Welcome to the Land of Opportunity, Dr. Powell

Jonathan-PowellWhat do “lawyers”, “guns”, “money”, and a new UCF professor have in common? We’re not entirely sure but when asked what song he would choose to represent his life, Dr. Jonathan Powell elected the late 70’s hit “Lawyers, Guns and Money” by Warren Zevon.  This song selection sparks interest as new UCF faculty member Dr. Powell joins the University of Central Florida as an Assistant Professor in the Political Science department.

Having obtained a Bachelor’s degree from Western Kentucky University and Ph.D. from the University of Kentucky, Dr. Powell’s primary research and teaching interests lie in the fields of international relations and comparative politics. He is intrigued in the dynamics of conflict and democratization with a special emphasis on the role civil-military relations play in these processes. His research has been published in academic journals, such as the Journal of Conflict Resolution, the Journal of Peace Research, and others. During his first semester at UCF, Dr. Powell is teaching a course on African politics. Next semester, he will be teaching a graduate seminar in comparative politics and an undergraduate research methods class.

With such experience and interest in the field of political science, it might seem surprising that Dr. Powell did not start off in this area. “I was briefly an archaeologist and easily would have kept doing that had stable job prospects been a little better. I worked at Mammoth Cave National Park, in the Daniel Boone National Forest, and even high altitude sites in Colorado and absolutely loved it.”

So what made Jonathan Powell take a “dig” into the political science field? He explains that his career turn towards becoming a political science professor was based on two misconceptions about the occupation:

“Like many undergraduates, I had this incredibly naïve belief that professors had awesome work schedules: holidays, weekends, summers, and a sizable chunk of the winter ‘off’.  Little did I know that the vast majority of work comes with duties that are never seen by students, and that you rarely, if ever really, truly, have a day off.”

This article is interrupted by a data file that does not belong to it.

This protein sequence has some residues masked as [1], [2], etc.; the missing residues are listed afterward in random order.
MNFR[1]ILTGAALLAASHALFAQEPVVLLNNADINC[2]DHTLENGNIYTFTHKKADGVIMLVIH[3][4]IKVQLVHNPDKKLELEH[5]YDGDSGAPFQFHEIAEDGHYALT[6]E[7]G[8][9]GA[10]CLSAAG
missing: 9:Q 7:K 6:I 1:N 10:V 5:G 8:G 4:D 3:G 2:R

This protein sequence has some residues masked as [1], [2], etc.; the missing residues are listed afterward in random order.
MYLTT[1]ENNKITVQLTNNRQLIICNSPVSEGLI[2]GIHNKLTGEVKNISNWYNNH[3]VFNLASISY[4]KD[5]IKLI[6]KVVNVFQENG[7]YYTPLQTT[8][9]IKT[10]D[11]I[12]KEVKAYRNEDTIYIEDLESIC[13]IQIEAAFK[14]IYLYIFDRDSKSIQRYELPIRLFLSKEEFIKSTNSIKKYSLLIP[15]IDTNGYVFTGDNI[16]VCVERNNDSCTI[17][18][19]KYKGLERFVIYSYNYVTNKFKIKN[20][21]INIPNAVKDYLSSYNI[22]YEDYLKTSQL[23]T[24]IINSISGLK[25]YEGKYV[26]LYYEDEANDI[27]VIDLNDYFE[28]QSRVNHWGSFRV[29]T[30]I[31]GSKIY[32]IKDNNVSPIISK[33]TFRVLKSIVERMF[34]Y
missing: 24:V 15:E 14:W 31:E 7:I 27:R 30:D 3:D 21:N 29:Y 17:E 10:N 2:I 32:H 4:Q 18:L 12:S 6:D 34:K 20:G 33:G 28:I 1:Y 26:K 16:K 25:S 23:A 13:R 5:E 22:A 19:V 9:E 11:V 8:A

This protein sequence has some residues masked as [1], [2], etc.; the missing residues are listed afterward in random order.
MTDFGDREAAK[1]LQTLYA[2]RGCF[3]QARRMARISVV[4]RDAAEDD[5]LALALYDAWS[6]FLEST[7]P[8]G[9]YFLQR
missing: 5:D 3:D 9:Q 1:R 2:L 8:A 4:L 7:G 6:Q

His second misconception was that as a professor of international relations, he would be required to travel a lot. “This was way, way, way off the mark. I got lucky as both a graduate student and as a faculty member that I did get some of the types of opportunities I expected. University of Kentucky’s graduate school and political science department were very generous with funding. This allowed me to go to conferences in the U.S. and abroad.  A think tank flew me to Ethiopia. It somehow worked out.”

Despite these initial misconceptions about the profession, Dr. Powell was fortunate to get some of the perks he desired in his career. Now, he has found his way to the UCF campus. What he likes most about the university is its performance of following its motto: UCF stands for Opportunity.

“I have been surprised at the opportunities that are available. Resources, usually research and travel money, are absolutely crucial for faculty members to succeed. I was originally surprised at how good a deal UCF offered at the time of hire. When I arrived on campus I was shocked to learn there were actually more resources than advertised and every few weeks I learn of more opportunities for either the faculty or students.”

Upholding UCF’s motto, Dr. Powell is offering an opportunity for students to help him with an ongoing project he is doing on military coups. “Most previous work has looked at why coups happen. A huge push Clayton Thyne (University of Kentucky) and I are making is to assess the consequences of coups. In other words, what happens after the coup? We have found some interesting trends, including the wildly unpopular finding that democratization happens a lot more often following coups than people realize.” The project’s current focus is exploring how the international community can influence post-coup political trajectories in places like Egypt, Thailand, and elsewhere. “We are always looking for students to help with data gathering so any UCF folks that have a strong interest in the subject should feel free to contact me.”

When questioned on what was the last non-academic book he read, Dr. Powell divulged that it was Cloud Atlas by David Mitchell. The book, in a way, crosses paths with his archaeology background because it tells a story about reincarnation through different characters’ life cycles and notes the changes in human development.

Seeing how Dr. Powell has begun a new “life cycle” here as a Political Science faculty member, it will be engaging to see how he “reincarnates” himself into the Knight world as he makes it his new home.

Welcome, Dr. Jonathan Powell!

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